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A Peek Into The CIA Art Gallery Reveals [REDACTED]

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<a href="">ARGO — The Rescue of the Canadian Six </a>was painted by an undercover CIA employee. It depicts an operation in which six Americans ("The Canadian Six") were rescued after the U.S. embassy in Tehran was taken over in 1979.

A new oil painting has just arrived in what may be the world's most clandestine art gallery — the fine arts collection at the headquarters of the Central Intelligence Agency.

This commissioned work isn't your typical still life; the tableau is a busy clutter of gear — photos, blueprints, weapons and ammunition.

CIA museum director Toni Hiley says this painting — the 21st in the collection — is purposely complex. A Contingency for Every Action shows artifacts from major covert actions going back to World War II. "It's what we call an Easter egg painting," Hiley says. She calls it an "Easter egg" because nestled within are little hints from missions that are still classified.

Unless you're a CIA officer, you'll probably never get to see the painting in person. Which might make you wonder: Why does the CIA have an art gallery at all?

The CIA's mission "is to go where others cannot go," Hiley tells NPR's Mary Louise Kelly. The museum's collection (which you can browse here) is full of equipment, clothing and correspondence that go all the way back to the CIA's predecessor, the OSS. But the museum can't always rely on artifacts to tell the full story. "We don't always have artifacts to act as the portal to get us to that particular part of our history," Hiley explains.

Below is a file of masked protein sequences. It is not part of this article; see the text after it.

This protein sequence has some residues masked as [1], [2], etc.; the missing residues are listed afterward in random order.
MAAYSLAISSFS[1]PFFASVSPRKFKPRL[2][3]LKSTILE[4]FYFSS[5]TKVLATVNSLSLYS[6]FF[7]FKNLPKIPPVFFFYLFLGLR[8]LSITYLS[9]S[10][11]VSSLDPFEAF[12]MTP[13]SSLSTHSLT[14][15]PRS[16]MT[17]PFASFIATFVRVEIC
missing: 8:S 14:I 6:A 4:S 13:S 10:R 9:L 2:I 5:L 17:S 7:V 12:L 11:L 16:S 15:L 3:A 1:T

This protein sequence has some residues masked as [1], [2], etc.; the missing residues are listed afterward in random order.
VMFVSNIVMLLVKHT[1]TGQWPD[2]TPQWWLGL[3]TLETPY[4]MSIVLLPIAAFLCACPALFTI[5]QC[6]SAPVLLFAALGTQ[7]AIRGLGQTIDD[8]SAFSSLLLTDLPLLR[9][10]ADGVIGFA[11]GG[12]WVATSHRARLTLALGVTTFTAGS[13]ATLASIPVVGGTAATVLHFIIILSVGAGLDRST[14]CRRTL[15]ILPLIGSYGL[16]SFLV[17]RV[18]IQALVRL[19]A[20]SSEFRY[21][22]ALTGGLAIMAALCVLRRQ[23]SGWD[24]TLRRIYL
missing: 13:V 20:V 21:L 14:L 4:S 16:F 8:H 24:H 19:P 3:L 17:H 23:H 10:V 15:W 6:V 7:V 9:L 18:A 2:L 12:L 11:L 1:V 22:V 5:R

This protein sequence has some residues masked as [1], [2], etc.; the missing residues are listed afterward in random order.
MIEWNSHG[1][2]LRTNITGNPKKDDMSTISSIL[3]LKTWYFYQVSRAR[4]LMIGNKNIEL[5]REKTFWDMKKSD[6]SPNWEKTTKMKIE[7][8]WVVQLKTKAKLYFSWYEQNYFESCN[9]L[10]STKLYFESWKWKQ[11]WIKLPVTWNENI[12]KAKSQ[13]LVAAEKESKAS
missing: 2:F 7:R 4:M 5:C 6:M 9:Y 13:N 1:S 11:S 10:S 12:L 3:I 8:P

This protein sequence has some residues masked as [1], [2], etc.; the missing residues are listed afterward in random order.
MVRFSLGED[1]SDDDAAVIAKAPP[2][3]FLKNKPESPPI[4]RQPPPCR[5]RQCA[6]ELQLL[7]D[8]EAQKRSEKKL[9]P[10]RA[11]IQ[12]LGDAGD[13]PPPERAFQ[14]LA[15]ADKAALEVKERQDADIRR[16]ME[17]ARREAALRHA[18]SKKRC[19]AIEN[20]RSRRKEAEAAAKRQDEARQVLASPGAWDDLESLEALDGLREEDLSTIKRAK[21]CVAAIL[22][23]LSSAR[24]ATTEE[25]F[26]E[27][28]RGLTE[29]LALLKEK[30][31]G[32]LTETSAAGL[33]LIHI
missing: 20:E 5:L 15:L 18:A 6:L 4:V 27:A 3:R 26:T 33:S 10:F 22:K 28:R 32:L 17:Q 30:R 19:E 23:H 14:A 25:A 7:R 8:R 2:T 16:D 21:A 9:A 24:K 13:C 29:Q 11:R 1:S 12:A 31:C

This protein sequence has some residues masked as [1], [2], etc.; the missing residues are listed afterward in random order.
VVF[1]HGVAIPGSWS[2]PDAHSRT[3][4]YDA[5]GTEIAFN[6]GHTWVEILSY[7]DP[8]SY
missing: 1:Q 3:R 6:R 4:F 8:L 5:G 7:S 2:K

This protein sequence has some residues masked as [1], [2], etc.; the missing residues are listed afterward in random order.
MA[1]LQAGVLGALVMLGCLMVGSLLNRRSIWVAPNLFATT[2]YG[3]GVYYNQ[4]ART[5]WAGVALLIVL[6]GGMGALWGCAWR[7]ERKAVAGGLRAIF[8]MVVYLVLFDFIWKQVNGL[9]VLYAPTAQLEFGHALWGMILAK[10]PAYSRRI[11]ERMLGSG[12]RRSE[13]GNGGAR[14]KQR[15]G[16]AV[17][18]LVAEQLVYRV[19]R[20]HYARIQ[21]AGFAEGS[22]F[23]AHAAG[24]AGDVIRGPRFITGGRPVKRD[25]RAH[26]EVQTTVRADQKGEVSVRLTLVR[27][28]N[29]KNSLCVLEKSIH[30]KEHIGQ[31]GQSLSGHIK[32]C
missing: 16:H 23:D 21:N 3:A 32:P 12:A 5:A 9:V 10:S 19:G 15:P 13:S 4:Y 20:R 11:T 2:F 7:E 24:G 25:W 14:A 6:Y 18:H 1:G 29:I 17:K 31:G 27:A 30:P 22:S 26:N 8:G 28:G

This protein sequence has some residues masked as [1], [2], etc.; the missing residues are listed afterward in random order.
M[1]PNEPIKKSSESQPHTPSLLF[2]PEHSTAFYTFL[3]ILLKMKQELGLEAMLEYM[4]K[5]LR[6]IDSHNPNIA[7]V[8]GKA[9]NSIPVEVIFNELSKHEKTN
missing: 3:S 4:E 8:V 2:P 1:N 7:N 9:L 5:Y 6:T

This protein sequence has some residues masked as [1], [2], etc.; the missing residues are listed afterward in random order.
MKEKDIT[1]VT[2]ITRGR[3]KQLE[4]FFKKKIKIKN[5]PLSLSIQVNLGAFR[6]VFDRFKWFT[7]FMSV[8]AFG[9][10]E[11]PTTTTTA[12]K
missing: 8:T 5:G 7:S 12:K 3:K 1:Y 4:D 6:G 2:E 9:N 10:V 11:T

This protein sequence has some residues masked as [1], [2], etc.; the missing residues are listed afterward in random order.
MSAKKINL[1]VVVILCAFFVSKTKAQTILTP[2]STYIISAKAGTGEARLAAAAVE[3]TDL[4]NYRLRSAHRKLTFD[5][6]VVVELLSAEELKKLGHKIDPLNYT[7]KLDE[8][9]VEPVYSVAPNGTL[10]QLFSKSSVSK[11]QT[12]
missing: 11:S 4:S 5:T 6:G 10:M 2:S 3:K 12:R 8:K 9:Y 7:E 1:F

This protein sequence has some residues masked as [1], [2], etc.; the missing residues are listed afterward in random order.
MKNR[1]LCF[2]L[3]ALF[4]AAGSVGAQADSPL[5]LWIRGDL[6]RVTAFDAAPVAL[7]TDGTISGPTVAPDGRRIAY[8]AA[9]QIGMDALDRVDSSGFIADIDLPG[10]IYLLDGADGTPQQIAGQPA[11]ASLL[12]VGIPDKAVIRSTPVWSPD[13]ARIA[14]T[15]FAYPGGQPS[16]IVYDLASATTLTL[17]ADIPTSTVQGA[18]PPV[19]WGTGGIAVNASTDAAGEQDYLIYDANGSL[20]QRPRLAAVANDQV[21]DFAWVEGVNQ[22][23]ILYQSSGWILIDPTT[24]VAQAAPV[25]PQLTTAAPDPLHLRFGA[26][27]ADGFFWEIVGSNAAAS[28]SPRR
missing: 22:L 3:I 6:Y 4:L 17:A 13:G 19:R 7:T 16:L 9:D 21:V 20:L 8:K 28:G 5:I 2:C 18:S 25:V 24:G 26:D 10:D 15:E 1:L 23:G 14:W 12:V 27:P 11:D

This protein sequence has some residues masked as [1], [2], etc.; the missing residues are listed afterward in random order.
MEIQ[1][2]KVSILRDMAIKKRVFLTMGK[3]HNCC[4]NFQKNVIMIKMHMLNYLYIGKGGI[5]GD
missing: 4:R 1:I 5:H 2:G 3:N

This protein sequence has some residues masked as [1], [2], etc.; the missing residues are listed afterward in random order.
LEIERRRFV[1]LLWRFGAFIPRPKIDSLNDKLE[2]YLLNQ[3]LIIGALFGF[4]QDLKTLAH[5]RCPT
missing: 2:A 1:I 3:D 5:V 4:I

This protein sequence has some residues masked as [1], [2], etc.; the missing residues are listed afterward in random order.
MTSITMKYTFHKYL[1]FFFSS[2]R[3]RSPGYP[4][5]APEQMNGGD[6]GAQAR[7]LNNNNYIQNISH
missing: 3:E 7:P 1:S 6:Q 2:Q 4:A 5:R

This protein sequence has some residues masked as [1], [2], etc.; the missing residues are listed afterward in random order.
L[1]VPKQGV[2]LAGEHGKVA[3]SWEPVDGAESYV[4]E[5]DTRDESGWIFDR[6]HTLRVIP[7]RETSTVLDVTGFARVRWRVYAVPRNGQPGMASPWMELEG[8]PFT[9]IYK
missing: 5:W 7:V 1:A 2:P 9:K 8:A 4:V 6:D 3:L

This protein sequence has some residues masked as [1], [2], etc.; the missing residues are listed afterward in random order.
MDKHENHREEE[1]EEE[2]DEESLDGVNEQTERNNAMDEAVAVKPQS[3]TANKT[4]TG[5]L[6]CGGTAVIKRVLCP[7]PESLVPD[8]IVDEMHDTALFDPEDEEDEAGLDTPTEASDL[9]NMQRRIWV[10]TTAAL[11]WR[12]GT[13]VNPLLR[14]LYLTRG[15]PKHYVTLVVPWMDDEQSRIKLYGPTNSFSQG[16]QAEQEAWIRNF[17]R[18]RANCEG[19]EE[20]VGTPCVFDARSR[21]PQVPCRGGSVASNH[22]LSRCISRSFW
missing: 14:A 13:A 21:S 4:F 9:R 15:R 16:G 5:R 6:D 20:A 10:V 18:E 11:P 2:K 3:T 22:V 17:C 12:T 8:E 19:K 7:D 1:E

Instead, the museum commissions historical paintings that help ensure that new CIA employees have an opportunity to learn about the past. "Our workforce is a young workforce," Hiley explains. "Fifty-two percent of our officers have joined since 9/11, and it's absolutely critical that they understand where we've come from as an agency so they can lead us to where we will go."

Some of the paintings recall dark times in CIA history. One work pays tribute to four B26 pilots who lost their lives in the 1961 Bay of Pigs Invasion. Hiley says it's possible to find pride even in failed operations. "We're proud of the four pilots we lost, we're proud that we did what the president asked us to do," she says. " ... Part of our pride is acknowledging our mistakes and learning from them."

Hiley hasn't commissioned a painting on Iraq yet, but she says "we've done a strategic plan on the collection, and we're very busy trying to fill in gaps."

Want to see more? You can browse through more CIA art and artifacts here.

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